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Diabetes and Vitamin B6
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Vitamin B6 is a cofactor for approximately 150 reactions that regulate the metabolism of glucose, lipids, amino acids, DNA, and neurotransmitters. In addition, it plays the role of antioxidant by counteracting the formation of reactive oxygen species (ROS) and advanced glycation end-products (AGEs). Epidemiological and experimental studies indicated an evident inverse association between vitamin B6 levels and diabetes, as well as a clear protective effect of vitamin B6 on diabetic complications.

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    1. Vitamin B6: Roles and Synthesis

    Vitamin B6 is a very important compound for general cellular metabolism [1]. The term vitamin B6 refers to six common forms or vitamers, namely pyridoxine (PN), pyridoxal (PL), pyridoxamine (PM), and their related 5′-phosphate derivatives (PNP, PLP, and PMP). The biologically active form, the pyridoxal 5′-phosphate (PLP), acts as coenzyme in about 150 distinct enzymatic activities that catalyze crucial metabolic reactions, such as synthesis, transformation, and degradation of amines and amino acids, supply of one carbon units, transsulfuration, synthesis of tetrapyrrolic compounds (including heme) and polyamines, biosynthesis, and degradation of neurotransmitters [2][3]. Although vitamin B6 is not classified as a classical antioxidant compound, it is able to quench oxygen reactive species (ROS) [4] and counteract the formation of advanced glycation end products (AGEs), genotoxic compounds associated with senescence, and diabetes [5]. Furthermore, PLP works as a modulator of transcription factors, has a role in enzyme folding, and can bind to steroid receptors, playing a role in membrane transport [6].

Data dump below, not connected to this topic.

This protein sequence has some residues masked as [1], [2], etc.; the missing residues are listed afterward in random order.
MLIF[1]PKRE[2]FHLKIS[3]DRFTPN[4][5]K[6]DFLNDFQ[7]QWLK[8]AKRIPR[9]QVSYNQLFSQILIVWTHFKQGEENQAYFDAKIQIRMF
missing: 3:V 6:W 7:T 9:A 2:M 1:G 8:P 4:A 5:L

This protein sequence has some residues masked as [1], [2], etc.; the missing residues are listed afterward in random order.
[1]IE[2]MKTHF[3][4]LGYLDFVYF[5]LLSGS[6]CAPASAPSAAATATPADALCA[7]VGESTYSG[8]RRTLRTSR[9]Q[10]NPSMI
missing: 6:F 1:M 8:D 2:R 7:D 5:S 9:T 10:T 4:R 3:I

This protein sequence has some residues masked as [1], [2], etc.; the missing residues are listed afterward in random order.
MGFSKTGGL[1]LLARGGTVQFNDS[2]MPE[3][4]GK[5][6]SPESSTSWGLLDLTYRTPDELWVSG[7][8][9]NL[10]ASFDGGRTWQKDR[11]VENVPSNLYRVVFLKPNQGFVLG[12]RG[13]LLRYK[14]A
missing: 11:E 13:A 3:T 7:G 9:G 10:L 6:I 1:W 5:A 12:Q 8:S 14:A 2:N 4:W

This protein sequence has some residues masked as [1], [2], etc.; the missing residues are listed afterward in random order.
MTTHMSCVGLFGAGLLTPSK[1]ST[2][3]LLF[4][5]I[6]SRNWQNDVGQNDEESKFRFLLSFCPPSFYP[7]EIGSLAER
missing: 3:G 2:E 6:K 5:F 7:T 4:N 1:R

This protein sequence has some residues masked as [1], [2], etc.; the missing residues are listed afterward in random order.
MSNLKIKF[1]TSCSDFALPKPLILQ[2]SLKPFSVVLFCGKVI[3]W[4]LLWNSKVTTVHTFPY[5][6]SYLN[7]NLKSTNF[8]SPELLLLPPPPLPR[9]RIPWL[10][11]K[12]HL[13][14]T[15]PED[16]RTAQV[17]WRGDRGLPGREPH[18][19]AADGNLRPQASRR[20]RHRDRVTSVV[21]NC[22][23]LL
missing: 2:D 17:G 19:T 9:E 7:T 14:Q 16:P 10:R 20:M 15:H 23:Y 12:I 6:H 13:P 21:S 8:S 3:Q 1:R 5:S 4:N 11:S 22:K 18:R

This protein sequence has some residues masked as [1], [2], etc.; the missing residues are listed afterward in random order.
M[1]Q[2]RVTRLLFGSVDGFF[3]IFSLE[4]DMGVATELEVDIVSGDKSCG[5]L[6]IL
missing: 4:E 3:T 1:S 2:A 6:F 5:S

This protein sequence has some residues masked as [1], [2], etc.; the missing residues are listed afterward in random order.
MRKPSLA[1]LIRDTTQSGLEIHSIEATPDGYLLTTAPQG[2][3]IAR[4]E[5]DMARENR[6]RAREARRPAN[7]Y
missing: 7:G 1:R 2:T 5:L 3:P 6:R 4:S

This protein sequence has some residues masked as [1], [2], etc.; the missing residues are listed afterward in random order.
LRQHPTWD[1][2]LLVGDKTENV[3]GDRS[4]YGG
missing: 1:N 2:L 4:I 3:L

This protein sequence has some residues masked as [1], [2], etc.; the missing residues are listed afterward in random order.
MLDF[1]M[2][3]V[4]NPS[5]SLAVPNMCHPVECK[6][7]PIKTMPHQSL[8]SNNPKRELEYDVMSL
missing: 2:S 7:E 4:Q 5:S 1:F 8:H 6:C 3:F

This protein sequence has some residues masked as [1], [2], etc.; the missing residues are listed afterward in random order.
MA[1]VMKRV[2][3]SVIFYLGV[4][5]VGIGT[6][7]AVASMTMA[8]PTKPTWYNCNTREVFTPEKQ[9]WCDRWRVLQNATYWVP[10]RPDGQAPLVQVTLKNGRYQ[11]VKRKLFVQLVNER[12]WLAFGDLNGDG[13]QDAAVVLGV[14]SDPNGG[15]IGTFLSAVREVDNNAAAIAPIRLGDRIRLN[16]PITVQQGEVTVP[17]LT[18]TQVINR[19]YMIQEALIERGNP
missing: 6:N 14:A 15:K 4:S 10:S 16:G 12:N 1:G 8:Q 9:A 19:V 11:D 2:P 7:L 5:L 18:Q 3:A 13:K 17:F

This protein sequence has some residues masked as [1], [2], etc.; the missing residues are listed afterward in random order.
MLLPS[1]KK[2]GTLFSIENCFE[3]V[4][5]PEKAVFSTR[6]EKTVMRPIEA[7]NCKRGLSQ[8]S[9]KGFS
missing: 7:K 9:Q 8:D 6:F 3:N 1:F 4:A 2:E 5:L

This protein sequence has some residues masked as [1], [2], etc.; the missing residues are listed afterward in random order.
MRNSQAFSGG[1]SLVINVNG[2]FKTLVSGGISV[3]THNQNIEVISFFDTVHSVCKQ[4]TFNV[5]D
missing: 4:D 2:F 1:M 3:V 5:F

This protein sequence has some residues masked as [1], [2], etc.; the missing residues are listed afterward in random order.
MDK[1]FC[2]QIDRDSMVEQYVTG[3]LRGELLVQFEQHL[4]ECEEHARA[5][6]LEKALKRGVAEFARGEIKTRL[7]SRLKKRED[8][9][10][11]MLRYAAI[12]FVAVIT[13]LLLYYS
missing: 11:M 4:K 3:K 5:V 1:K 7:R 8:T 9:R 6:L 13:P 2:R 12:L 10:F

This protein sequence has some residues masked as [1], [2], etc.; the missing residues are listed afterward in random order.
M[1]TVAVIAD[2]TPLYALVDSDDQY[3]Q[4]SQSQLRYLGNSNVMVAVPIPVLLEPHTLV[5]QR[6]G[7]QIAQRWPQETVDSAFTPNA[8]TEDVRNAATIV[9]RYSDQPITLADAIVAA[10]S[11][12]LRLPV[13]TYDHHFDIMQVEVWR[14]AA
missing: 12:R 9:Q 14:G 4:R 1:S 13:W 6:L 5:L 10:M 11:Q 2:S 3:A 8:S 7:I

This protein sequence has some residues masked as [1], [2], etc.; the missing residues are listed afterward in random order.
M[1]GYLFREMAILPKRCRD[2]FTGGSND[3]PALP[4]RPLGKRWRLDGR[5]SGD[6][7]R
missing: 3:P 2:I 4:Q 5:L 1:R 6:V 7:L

Mammals, different from microorganisms, are not able to synthesize PLP but recycle it through a salvage pathway from B6 vitamers as pyridoxal (PL), pyridoxamine (PM), and pyridoxine (PN) contained in food [7]. In the cytoplasm PL, PM, and PN are converted into the 5′-phosphorylated vitamers through pyridoxal kinase (PDXK), while the FMN-dependent pyridoxine 5′-phosphate oxidase (PNPO) converts PNP and PMP into PLP (Figure 1). Once ingested, PLP, PNP, and PMP are dephosphorylated by the tissue-non-specific alkaline phosphatase (TNSALP), which is anchored to the cell membrane. Then, PM, PN, and PL are absorbed from the upper small intestine by a carrier-mediated system and is delivered to the liver. Here, they are converted to PLP, thanks to the combined action of PDXK and PNPO. From the liver, PLP bound to albumin, along with dephosphorylated B6 vitamers, reach the peripheral tissues through the blood stream. In order to enter cells, PLP needs to be dephosphorylated again by TNSALP [8]. In the cytosol, a ubiquitous PLP phosphatase is instead required for vitamin B6 catabolism [9].